If there’s one thing theological educators know about our students—and, if we’re honest, ourselves—it’s that it takes them and us time to learn new skills.
And we realize your time is tight.
So part of our goal on this page is to save you time. We’ve culled through the best handbooks, how-to videos, and other guides to get your students up and running with new tools and new ways of ministering. Where they don’t exist, we’ve committed to creating them.
There’s a more important reason why this page exists, though. It’s because all of us bring to the work of creating something new a fear that we can’t do it.
Listen to these excerpts from our research transcripts:
“[Students need] a sense of openness and curiosity, a practical theology of the possible. Fear is a hurdle to overcome.”
“[I]f we’re asking people to do creative things, or risk-taking things in terms of digital media, then there’s a responsibility to be able to know what fears, to discern what fears are involved, and to be able to remove those fears from that environment.”
“I’m very, very about making mistakes, giving things a shot, learning from an experimental attitude. It may be a complete disaster, and I’ve told them that multiple times. ‘I’ve never done this. Who knows?’ [Use] the educational experience as an opportunity for wonder and experimentation or to just see what happens.”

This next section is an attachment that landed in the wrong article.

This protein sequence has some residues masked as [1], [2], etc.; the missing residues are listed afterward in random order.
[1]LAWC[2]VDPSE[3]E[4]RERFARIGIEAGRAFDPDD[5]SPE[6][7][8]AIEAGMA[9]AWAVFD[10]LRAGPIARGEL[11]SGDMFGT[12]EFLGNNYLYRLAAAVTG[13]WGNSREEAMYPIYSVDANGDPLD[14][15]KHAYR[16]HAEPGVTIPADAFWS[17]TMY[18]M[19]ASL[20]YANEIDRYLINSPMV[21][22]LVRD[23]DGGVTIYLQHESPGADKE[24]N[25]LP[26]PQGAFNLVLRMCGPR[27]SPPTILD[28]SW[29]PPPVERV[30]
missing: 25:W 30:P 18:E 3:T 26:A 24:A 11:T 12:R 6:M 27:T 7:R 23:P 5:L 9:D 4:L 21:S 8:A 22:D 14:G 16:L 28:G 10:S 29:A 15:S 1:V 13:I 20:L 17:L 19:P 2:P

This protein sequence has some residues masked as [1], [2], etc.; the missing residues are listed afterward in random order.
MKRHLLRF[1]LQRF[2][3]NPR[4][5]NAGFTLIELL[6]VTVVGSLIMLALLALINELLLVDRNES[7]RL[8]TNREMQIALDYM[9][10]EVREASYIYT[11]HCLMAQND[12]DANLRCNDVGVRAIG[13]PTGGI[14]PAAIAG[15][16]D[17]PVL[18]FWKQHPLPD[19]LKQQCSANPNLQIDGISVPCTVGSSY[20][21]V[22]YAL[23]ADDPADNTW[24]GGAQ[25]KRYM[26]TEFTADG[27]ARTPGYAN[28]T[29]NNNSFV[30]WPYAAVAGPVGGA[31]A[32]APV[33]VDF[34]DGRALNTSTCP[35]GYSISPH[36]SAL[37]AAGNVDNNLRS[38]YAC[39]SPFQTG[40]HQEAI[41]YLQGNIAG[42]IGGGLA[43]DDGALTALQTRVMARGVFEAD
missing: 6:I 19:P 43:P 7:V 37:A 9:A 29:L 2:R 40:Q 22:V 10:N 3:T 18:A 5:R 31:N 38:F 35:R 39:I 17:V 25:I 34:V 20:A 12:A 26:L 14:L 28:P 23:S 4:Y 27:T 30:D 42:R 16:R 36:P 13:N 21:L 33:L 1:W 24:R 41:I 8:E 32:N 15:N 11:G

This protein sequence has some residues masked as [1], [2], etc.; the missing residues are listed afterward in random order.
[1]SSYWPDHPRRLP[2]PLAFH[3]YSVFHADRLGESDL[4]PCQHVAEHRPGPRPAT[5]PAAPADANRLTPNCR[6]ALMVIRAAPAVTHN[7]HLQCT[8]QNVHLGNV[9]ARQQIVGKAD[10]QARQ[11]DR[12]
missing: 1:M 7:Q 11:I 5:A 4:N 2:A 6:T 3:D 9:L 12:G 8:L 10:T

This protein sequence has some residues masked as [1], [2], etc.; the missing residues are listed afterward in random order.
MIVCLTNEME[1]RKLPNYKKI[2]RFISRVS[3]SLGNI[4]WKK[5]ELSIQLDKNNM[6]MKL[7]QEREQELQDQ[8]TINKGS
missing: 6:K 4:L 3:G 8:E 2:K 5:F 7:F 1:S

Our own experience of the inevitability of mistakes and frustration—plus the absolute necessity of a willingness to learn by doing—is why we were so excited that cultivating a posture of experimentation was one of the literacies our study participants identified.
The resources below should help you and your students make your experiments fruitful. They offer starting points, reflection questions, guides to creation tools for both novices and experts, and sometimes step-by-step instructions or processes guidelines.
Whether you’re looking for support yourself or wanting to resource your students, we hope the lists below are encouraging and empowering.